Skip to Content

Support MinnPost

Community Voices features opinion pieces from a wide variety of authors and perspectives. (Submission Guidelines)

DMC has made Mayo a political piñata

It's ridiculous for Gov. Mark Dayton, legislators and other public officials to whack Mayo with DMC whenever they disagree with the clinic on decisions that have little or nothing to do with DMC.

The following editorial appeared in the Rochester Post-Bulletin.

There are good reasons to criticize how Mayo Clinic has handled its plans for phasing out inpatient hospital care in Albert Lea. Destination Medical Center is not one of them.

It's ridiculous for Gov. Mark Dayton, legislators and other public officials to whack Mayo with DMC whenever they disagree with the clinic on decisions large and small that have little or nothing to do with DMC.

When Mayo announced last year that it would change its food service vendor, it was lambasted by critics, primarily union activists, who cited DMC. "The Mayo Clinic has been asking for tens of millions of dollars from the state with the pitch it will help bring 'good jobs' to Rochester, but now they are talking about moving hundreds of good jobs to a less stable sub-contractor to help increase their profits," said the president of the union local, SEIU Healthcare Minnesota.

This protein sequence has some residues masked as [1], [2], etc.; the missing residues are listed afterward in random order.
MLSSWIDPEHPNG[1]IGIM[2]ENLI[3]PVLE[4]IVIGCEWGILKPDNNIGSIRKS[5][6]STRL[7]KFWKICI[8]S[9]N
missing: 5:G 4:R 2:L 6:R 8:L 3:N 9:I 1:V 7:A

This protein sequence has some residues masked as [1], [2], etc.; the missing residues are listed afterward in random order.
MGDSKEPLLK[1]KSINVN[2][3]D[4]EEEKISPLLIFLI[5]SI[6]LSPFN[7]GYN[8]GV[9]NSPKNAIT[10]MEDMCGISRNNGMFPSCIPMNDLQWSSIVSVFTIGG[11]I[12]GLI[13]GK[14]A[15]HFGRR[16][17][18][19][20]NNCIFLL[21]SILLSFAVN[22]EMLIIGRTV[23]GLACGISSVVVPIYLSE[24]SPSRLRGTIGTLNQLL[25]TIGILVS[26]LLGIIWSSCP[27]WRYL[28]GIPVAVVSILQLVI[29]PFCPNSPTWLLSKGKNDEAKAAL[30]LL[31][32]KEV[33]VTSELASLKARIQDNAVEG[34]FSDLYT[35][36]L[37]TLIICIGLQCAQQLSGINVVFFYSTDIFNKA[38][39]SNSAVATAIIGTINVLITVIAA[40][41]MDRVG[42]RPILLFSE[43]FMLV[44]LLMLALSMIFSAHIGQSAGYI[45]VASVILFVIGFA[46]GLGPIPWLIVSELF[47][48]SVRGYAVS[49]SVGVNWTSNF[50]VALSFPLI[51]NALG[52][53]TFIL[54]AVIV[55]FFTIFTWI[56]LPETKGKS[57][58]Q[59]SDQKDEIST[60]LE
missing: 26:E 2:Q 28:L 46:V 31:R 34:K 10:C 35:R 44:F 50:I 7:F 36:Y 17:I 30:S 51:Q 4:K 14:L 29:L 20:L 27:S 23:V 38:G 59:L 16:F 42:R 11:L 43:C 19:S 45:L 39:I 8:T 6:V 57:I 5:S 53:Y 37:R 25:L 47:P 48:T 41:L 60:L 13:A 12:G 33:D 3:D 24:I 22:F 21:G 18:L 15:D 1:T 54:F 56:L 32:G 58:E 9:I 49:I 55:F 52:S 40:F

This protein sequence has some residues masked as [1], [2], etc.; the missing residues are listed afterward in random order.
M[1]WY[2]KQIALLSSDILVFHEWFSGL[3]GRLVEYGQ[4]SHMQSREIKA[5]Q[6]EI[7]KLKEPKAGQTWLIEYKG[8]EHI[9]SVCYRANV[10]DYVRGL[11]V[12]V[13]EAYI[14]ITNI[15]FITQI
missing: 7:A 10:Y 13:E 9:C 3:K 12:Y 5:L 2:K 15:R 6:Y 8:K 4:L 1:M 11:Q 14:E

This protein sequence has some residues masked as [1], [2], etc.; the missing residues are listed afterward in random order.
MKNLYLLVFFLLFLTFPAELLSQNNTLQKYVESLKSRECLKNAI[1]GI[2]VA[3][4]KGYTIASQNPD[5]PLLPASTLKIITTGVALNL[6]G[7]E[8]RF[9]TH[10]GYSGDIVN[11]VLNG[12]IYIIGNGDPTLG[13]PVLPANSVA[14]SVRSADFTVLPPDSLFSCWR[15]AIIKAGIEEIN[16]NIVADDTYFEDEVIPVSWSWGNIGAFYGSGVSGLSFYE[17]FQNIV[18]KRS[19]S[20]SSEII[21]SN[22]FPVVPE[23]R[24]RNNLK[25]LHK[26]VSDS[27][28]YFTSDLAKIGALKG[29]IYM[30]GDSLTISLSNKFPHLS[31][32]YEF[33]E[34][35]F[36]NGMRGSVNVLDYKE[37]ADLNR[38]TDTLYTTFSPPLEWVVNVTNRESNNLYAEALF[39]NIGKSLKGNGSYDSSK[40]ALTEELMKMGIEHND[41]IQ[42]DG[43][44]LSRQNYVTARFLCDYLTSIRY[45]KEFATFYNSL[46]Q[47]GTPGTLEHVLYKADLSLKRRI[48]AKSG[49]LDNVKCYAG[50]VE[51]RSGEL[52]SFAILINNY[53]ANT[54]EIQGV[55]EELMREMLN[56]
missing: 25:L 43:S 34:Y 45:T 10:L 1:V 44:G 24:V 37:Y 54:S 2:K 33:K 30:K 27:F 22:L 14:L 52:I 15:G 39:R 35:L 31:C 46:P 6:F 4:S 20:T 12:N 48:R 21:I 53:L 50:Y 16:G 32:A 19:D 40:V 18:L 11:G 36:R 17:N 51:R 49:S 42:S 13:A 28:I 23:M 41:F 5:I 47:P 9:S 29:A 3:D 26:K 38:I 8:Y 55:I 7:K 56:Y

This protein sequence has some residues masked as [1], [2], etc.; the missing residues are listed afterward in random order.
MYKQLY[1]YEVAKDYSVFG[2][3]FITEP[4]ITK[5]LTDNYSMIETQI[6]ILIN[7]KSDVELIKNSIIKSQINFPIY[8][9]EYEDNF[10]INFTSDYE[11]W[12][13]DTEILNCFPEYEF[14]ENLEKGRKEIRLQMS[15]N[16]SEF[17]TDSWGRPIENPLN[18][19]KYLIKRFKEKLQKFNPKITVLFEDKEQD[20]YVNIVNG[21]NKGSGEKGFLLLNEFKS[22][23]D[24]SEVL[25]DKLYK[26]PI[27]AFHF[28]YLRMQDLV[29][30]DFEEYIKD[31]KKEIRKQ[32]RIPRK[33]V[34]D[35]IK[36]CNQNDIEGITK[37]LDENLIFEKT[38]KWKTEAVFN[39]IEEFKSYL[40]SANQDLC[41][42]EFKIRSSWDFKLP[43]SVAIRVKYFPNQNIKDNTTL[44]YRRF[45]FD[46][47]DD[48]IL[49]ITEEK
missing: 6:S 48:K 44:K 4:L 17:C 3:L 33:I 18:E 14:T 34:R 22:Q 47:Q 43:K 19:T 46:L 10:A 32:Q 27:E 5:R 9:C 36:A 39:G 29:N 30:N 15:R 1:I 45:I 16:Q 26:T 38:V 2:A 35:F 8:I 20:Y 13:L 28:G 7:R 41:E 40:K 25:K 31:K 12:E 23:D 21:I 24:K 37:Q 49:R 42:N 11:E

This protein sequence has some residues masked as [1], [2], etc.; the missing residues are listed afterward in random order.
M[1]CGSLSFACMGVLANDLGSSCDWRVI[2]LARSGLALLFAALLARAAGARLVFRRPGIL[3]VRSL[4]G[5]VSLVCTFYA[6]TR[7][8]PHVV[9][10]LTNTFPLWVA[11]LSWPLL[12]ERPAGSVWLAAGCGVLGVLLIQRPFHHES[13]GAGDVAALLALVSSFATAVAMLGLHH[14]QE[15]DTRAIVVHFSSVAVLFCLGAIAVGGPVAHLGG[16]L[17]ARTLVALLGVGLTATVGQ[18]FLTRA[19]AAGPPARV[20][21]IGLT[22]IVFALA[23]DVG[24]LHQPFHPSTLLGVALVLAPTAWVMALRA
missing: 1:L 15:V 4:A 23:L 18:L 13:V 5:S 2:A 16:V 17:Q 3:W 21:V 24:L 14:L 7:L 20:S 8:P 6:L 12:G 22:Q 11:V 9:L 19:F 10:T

No matter that Mayo doesn't receive a penny from DMC — the unfair implication that Mayo "has been asking for tens of millions of dollars from the state" gets the job done for critics.

DFL legislators quickly chimed in. Rep. Mike Nelson, a DFLer from Brooklyn Park, told the Post Bulletin, "This whole thing stinks to me." According to the PB story, he said Mayo's actions regarding the food service vendor contradicted promises made when the Destination Medical Center initiative was approved by the Legislature in 2013.

Albert Lea fiasco

That protocol has been repeated in the dispute over the Mayo Clinic Health System clinic in Wabasha and now in Albert Lea, where MCHS announced plans to move about 20 inpatient beds to Austin, while growing other programs in Albert Lea. The community is understandably concerned; Mayo clearly failed to involve community leaders in advance and explain why the change is necessary. It's been a textbook case of how not to proceed with a major hospital change in a small city.